walk-in-bath-2My father, who lives with me, has his own bathroom here.  Unfortunately, it was a bathroom that contained a combination tub/shower with a glass door.  Because my father has difficulty with his balance and also has some neuropathy, we knew we needed a different set-up for him. It was dangerous for him to step over the side of the tub and I also had visions of him falling through the glass door.   Changing the tub into just a shower would require major plumbing changes, so we looked into and purchased one of the newly advertised walk-in bath tubs.

These bath tubs are advertised as being great for elderly, disabled or mobility-impaired individuals.  They are made of fiberglass or acrylic, are found in sizes ranging from 48″ X 28″ to 60″X32″  and are said to fit any bathroom.  If the bathtub area is too big, there is an “extension kit” which essentially adds a shelf area to the tub.  They each have a seat installed and there is also the option of choosing one that is complete with a hydrotherapy unit (we chose this option because my father has both arthritis and leg muscle cramps).  The cost for these units can be in the thousands, so it is a fairly expensive purchase but can be one that enables a person to continue to live at home rather than in an assisted living facility.

Having experienced the walk-in tub for over 6 months, I am going to say that it was not the right choice for my father, but it may be a good choice for other senior citizens.

The positive aspects of it were the built-in anti-slip seat, the anti-slip tub floor, the low-level entry, the temperature control (it does not allow the temperature of the “hot” water to be hot enough to burn), the height on the sides of the tub which helps to keep my father from falling, the ease of cleaning the “unit” and the hydrotherapy.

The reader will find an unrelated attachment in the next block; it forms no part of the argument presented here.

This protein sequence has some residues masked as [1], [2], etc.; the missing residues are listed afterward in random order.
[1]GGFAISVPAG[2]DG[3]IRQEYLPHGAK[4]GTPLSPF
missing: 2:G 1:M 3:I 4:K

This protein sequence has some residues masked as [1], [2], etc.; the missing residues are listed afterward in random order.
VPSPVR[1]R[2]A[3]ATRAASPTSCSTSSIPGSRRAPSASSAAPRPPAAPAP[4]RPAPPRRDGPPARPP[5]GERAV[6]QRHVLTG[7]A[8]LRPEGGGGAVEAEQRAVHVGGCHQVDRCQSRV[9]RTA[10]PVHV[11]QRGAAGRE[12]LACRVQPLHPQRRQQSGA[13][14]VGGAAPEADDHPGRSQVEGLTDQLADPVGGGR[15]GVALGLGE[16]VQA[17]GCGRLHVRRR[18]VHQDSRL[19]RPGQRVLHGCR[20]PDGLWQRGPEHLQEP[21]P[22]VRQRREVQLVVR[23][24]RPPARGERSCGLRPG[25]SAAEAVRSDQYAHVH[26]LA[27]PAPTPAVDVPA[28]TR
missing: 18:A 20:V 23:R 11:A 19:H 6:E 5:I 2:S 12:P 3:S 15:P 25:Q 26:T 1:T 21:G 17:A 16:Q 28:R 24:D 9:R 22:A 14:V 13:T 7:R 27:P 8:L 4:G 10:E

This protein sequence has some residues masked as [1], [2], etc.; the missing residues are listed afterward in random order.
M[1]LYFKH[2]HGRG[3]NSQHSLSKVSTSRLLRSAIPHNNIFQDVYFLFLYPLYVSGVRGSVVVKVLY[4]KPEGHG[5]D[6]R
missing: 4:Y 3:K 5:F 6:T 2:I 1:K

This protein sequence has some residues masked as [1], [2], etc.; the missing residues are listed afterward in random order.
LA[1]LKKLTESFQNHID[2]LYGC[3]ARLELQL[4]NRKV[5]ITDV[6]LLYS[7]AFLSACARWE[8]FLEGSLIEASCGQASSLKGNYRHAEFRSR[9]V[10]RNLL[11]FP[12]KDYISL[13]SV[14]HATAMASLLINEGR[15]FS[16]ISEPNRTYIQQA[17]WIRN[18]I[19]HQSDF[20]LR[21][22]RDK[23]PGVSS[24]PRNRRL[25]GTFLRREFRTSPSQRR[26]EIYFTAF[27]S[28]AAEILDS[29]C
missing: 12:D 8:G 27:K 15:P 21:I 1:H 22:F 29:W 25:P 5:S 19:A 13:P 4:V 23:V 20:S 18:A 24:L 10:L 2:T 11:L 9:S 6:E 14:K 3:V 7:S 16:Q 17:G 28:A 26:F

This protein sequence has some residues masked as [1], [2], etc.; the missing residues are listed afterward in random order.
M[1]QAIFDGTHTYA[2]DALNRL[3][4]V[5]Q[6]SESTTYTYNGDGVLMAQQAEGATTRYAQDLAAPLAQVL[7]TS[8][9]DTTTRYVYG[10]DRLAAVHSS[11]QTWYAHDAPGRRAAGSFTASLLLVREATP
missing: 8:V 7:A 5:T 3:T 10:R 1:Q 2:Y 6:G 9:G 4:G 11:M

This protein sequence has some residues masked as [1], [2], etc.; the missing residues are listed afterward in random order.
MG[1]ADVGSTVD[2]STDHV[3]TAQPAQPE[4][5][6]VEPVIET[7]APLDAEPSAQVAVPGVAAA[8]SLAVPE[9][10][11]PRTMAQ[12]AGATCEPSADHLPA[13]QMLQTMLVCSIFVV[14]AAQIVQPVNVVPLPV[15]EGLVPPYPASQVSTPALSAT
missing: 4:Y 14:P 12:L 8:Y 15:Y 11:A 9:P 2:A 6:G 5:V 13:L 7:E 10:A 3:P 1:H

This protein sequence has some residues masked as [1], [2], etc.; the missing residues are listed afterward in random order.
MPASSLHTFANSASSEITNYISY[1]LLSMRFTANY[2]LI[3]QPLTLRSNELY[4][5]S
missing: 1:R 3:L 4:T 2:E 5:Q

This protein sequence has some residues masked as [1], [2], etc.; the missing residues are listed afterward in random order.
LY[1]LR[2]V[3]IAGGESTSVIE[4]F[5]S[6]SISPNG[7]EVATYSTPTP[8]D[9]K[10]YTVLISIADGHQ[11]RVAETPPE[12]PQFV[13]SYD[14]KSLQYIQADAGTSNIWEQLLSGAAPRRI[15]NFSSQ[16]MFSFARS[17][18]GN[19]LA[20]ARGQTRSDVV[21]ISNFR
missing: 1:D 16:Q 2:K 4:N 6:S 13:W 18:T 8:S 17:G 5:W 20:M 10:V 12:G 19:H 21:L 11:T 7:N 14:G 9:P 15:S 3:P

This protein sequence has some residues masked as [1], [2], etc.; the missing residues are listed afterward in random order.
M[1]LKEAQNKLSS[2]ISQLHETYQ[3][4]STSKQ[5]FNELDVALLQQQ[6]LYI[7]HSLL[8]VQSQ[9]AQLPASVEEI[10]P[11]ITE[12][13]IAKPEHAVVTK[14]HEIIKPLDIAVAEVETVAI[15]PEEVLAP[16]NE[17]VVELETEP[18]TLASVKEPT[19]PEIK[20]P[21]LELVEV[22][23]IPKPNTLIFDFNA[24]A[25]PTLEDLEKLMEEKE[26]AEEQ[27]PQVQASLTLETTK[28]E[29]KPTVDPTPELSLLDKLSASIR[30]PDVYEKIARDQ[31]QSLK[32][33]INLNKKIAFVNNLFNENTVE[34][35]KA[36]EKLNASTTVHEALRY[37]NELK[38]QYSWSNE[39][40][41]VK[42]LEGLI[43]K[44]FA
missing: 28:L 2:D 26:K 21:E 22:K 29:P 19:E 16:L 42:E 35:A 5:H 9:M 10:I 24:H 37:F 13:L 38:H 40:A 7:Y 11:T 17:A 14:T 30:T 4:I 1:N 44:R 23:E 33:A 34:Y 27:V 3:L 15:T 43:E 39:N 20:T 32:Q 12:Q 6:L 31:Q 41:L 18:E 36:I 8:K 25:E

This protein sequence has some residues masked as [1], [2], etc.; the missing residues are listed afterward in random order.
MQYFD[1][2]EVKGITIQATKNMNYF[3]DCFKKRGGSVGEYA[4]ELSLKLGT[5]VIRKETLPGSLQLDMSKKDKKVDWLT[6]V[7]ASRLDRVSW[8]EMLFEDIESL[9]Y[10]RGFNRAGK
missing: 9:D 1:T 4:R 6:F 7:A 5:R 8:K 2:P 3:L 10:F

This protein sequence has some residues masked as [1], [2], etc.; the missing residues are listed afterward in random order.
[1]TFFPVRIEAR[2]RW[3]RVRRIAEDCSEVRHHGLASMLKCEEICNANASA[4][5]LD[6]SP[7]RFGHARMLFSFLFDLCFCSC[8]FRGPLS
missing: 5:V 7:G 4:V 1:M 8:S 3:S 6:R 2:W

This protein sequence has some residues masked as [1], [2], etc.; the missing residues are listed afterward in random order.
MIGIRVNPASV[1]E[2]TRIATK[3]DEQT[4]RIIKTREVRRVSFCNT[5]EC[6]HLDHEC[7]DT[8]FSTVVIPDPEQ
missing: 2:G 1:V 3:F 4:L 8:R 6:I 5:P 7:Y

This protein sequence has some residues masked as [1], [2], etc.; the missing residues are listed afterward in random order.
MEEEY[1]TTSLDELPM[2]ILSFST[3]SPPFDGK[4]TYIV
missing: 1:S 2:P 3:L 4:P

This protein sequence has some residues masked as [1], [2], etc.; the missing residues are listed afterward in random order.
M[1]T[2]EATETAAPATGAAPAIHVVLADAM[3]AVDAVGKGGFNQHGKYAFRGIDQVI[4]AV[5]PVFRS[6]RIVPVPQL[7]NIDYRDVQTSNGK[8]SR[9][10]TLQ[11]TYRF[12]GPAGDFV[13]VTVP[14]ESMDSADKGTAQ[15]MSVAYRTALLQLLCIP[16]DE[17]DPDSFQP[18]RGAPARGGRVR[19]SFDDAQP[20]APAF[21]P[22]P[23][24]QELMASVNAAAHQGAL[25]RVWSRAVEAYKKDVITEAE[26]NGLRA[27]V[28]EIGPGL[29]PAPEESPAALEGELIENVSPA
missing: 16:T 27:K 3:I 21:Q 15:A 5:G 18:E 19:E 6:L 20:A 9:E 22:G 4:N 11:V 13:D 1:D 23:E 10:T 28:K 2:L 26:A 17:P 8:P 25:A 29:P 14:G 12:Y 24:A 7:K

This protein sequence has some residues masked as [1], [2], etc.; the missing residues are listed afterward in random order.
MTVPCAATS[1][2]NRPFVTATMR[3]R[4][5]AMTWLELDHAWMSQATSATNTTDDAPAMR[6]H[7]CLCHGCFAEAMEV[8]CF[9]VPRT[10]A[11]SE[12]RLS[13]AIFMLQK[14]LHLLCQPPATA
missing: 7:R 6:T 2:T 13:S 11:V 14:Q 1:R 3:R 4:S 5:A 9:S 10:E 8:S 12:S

The negative aspects of it are that it is an almost claustrophobic bathing experience when using the shower curtain, as the bathing area is very small.  Additionally, if your bathroom is such that an extension (or shelf)  is required, the shower curtain must sit on the inside of the tub making an even smaller bathing area.

This is definitely not a product that will enable a person with dementia to have more independence.  It’s much too technical.  Once entering the tub, there is a special lever that must be pulled in order to make the tub water-tight.  My father is confused by the hand-held shower sprayer (doesn’t realize that it can be left hanging in its casing) and several times, I have heard him turn on the hydrotherapy jets without having any water in the tub (is a burnt-out motor in our near future?).  He also forgets (with short-term memory, that means 2 minutes later) that the shower curtain must be on the inside of the tub itself, so very often, we are sopping up water from the floor after his shower (water on the bathroom floor contributes to slipping, as well.)

It is also NOT conducive to caregivers helping with the showering of  the patients or loved-one.  The sides are too high, thus contributing to back strain and the water does not stay in its designated area.  If a caregiver was helping  their loved-one to bathe (rather than shower), it would be fine.

I think this is probably a great product for those in their late 60s and 70s who may be “a little wobbly” and could use the extra support and also benefit from the hydrotherapy.  I don’t think it’s a good product choice at all for those with dementia who are trying to continue to bathe on their own.

Your thoughts?

***Update !-27-2014  Please see my Buyer’s Guide on the Consumer Affairs website here.



Do you feel like you need to hit the REFRESH button on your life? Download our free guide and begin to create your best life yet!